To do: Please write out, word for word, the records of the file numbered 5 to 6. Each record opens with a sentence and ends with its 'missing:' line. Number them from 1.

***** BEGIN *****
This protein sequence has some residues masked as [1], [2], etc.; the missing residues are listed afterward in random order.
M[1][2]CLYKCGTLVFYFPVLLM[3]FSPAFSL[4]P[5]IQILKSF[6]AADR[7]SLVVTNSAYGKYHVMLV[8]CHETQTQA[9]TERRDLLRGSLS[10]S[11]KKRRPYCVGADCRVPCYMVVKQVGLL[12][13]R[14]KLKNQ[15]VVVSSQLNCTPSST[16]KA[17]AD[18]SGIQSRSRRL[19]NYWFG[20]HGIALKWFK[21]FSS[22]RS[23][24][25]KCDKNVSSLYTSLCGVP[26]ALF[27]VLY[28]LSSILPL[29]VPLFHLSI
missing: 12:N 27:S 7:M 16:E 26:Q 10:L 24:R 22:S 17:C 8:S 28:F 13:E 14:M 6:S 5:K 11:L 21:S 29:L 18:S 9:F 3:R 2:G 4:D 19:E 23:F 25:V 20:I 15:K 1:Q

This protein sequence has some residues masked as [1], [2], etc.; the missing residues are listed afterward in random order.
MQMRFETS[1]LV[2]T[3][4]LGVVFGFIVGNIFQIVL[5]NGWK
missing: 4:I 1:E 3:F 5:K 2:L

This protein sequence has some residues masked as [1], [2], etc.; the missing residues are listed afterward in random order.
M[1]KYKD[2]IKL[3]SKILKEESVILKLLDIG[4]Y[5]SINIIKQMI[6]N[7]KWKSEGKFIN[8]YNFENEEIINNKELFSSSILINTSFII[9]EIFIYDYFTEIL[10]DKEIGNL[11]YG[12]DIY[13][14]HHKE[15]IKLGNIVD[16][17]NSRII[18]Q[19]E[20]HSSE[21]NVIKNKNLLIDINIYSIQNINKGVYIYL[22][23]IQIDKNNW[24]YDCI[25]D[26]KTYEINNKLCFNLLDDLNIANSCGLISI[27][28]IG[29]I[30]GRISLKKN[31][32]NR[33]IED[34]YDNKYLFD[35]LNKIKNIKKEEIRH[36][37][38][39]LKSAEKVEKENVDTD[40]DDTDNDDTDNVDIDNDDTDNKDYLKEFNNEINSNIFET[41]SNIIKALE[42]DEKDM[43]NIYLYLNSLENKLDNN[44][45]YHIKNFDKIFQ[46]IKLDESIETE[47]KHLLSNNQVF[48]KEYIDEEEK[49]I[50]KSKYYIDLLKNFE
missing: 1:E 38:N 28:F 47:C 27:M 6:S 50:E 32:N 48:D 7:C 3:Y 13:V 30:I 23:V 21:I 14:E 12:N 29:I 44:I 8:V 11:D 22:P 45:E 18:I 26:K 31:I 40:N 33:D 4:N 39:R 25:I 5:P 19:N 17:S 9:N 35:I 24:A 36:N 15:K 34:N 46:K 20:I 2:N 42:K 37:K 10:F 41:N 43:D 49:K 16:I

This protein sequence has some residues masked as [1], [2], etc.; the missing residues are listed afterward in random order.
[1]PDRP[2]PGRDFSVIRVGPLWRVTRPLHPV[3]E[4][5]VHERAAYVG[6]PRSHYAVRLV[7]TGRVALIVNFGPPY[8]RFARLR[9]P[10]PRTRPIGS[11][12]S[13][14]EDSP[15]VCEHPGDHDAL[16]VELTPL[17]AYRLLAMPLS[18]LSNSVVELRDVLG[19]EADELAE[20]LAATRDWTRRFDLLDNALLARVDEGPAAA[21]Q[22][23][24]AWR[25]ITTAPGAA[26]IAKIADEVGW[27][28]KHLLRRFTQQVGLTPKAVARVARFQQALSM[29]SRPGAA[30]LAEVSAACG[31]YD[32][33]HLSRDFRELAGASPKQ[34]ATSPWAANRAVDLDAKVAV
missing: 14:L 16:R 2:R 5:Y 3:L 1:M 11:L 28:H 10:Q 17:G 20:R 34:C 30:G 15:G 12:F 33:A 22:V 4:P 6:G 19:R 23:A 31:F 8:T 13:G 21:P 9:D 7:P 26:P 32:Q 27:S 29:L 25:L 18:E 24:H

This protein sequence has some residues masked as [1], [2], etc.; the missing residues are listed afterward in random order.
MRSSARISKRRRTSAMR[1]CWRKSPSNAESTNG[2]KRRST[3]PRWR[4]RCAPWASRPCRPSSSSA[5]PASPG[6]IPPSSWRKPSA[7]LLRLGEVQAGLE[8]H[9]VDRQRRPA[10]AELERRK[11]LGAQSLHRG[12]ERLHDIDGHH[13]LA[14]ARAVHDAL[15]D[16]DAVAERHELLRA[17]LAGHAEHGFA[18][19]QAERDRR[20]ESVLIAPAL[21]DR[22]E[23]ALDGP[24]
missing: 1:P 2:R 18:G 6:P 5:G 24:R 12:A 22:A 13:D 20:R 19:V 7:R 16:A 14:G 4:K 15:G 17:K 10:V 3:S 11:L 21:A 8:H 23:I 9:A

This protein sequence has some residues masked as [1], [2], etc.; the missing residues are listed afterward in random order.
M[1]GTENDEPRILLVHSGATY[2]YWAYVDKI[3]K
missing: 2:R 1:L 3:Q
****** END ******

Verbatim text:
This protein sequence has some residues masked as [1], [2], etc.; the missing residues are listed afterward in random order.
MRSSARISKRRRTSAMR[1]CWRKSPSNAESTNG[2]KRRST[3]PRWR[4]RCAPWASRPCRPSSSSA[5]PASPG[6]IPPSSWRKPSA[7]LLRLGEVQAGLE[8]H[9]VDRQRRPA[10]AELERRK[11]LGAQSLHRG[12]ERLHDIDGHH[13]LA[14]ARAVHDAL[15]D[16]DAVAERHELLRA[17]LAGHAEHGFA[18][19]QAERDRR[20]ESVLIAPAL[21]DR[22]E[23]ALDGP[24]
missing: 1:P 2:R 18:G 6:P 5:G 24:R 12:A 22:A 13:D 20:R 19:V 7:R 16:A 14:G 4:K 15:G 17:K 10:V 3:S 11:L 21:A 8:H 23:I 9:A

This protein sequence has some residues masked as [1], [2], etc.; the missing residues are listed afterward in random order.
M[1]GTENDEPRILLVHSGATY[2]YWAYVDKI[3]K
missing: 2:R 1:L 3:Q